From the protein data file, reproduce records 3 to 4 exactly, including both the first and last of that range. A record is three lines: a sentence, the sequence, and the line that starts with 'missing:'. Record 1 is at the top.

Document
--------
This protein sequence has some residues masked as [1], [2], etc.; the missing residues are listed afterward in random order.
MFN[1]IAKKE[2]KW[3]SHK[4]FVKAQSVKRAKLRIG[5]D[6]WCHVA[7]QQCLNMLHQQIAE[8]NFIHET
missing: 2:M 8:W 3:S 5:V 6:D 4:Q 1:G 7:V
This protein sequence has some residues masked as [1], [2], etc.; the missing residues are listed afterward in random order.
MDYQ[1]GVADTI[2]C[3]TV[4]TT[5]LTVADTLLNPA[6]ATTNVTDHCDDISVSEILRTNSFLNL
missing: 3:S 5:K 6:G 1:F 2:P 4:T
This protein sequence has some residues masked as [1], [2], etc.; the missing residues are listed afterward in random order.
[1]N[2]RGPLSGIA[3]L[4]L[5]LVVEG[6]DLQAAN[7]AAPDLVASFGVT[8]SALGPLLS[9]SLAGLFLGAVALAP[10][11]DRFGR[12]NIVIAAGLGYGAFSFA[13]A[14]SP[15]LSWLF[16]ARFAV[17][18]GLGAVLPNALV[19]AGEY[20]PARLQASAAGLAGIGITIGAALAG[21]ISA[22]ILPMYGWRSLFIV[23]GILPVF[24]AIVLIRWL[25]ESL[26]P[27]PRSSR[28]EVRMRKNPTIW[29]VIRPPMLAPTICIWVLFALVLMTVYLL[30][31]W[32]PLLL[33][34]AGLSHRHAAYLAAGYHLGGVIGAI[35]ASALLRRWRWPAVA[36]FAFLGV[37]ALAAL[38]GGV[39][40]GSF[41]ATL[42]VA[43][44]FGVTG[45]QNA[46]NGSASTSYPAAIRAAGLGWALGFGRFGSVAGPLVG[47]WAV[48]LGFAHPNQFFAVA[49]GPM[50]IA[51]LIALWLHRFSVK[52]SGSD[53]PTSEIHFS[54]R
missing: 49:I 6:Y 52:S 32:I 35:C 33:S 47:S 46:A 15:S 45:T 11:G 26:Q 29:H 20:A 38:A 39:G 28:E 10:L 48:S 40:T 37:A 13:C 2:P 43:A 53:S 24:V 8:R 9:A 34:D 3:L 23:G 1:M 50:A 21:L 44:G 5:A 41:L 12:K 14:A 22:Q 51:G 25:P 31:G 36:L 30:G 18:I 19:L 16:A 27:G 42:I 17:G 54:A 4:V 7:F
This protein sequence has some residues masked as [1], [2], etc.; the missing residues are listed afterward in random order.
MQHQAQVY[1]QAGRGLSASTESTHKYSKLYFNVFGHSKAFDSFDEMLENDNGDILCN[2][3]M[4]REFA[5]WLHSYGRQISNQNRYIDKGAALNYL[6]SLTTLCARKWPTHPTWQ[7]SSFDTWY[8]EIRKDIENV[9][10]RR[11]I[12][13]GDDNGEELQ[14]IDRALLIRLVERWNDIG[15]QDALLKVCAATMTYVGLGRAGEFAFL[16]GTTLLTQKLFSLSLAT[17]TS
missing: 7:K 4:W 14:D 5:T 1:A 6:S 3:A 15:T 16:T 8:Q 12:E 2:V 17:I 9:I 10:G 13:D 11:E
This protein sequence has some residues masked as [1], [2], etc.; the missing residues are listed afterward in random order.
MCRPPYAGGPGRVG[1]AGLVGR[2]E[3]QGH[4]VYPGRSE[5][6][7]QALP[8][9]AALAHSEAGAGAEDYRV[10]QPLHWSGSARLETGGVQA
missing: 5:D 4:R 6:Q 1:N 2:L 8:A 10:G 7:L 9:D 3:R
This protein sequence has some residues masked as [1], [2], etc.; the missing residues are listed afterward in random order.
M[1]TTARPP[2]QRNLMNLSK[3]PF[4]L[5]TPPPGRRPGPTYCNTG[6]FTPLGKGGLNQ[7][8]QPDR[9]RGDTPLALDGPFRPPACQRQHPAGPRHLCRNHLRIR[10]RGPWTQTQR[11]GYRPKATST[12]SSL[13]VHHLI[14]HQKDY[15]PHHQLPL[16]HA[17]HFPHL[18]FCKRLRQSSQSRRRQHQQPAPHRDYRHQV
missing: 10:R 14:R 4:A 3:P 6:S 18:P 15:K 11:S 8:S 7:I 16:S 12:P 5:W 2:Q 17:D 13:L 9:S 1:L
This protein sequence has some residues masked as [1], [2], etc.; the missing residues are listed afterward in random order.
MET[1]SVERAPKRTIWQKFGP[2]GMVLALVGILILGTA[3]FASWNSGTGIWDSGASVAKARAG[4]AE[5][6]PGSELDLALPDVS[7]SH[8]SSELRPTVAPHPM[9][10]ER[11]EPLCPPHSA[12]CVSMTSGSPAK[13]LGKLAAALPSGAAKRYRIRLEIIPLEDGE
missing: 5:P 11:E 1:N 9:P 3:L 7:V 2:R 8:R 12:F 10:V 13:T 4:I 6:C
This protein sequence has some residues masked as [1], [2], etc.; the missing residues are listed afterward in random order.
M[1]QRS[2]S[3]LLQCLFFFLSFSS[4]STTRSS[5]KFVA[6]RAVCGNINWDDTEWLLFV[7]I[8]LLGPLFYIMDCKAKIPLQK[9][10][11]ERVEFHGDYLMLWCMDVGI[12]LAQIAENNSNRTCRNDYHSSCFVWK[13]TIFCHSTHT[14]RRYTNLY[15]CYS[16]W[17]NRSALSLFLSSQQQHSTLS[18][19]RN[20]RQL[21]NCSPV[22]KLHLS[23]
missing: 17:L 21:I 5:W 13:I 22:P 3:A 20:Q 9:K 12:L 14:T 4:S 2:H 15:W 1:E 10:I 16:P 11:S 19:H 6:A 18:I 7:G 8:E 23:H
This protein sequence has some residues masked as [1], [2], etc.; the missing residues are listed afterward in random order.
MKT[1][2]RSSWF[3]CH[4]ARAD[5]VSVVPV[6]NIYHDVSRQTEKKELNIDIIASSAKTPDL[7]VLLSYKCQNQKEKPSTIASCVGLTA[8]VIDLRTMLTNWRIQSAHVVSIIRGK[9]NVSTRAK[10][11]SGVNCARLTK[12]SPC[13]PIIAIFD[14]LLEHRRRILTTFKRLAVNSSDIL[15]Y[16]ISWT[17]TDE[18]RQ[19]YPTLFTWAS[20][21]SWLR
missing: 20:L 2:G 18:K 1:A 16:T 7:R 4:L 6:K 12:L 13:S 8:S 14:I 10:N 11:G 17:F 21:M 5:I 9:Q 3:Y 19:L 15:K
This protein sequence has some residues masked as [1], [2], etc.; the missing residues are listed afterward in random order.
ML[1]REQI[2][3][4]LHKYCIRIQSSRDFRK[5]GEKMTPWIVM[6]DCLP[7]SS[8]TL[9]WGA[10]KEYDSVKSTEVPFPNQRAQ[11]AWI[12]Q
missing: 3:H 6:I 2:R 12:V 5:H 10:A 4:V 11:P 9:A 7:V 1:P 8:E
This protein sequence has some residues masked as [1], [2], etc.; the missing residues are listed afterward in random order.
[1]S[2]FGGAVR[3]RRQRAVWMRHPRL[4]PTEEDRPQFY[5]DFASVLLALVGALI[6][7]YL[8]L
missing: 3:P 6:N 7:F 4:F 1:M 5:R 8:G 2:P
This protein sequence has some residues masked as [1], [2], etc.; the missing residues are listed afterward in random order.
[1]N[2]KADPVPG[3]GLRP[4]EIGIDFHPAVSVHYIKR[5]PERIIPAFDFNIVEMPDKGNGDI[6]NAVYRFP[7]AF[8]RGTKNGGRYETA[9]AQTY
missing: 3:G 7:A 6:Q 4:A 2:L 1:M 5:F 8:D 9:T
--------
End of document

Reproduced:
This protein sequence has some residues masked as [1], [2], etc.; the missing residues are listed afterward in random order.
[1]N[2]RGPLSGIA[3]L[4]L[5]LVVEG[6]DLQAAN[7]AAPDLVASFGVT[8]SALGPLLS[9]SLAGLFLGAVALAP[10][11]DRFGR[12]NIVIAAGLGYGAFSFA[13]A[14]SP[15]LSWLF[16]ARFAV[17][18]GLGAVLPNALV[19]AGEY[20]PARLQASAAGLAGIGITIGAALAG[21]ISA[22]ILPMYGWRSLFIV[23]GILPVF[24]AIVLIRWL[25]ESL[26]P[27]PRSSR[28]EVRMRKNPTIW[29]VIRPPMLAPTICIWVLFALVLMTVYLL[30][31]W[32]PLLL[33][34]AGLSHRHAAYLAAGYHLGGVIGAI[35]ASALLRRWRWPAVA[36]FAFLGV[37]ALAAL[38]GGV[39][40]GSF[41]ATL[42]VA[43][44]FGVTG[45]QNA[46]NGSASTSYPAAIRAAGLGWALGFGRFGSVAGPLVG[47]WAV[48]LGFAHPNQFFAVA[49]GPM[50]IA[51]LIALWLHRFSVK[52]SGSD[53]PTSEIHFS[54]R
missing: 49:I 6:Y 52:S 32:I 35:C 33:S 47:S 46:A 15:S 45:T 11:G 26:Q 29:H 20:A 38:A 39:G 28:E 10:L 48:S 40:T 37:A 13:C 2:P 43:A 53:S 24:V 8:R 9:A 34:D 3:L 23:G 1:M 50:A 21:L 44:G 5:A 41:L 12:K 14:A 22:Q 51:G 25:P 31:G 36:L 30:G 18:I 19:L 16:A 27:G 42:I 17:G 54:A 4:V 7:F
This protein sequence has some residues masked as [1], [2], etc.; the missing residues are listed afterward in random order.
MQHQAQVY[1]QAGRGLSASTESTHKYSKLYFNVFGHSKAFDSFDEMLENDNGDILCN[2][3]M[4]REFA[5]WLHSYGRQISNQNRYIDKGAALNYL[6]SLTTLCARKWPTHPTWQ[7]SSFDTWY[8]EIRKDIENV[9][10]RR[11]I[12][13]GDDNGEELQ[14]IDRALLIRLVERWNDIG[15]QDALLKVCAATMTYVGLGRAGEFAFL[16]GTTLLTQKLFSLSLAT[17]TS
missing: 7:K 4:W 14:D 5:T 1:A 6:S 3:A 15:T 16:T 8:Q 12:E 2:V 17:I 9:I 10:G 13:D 11:E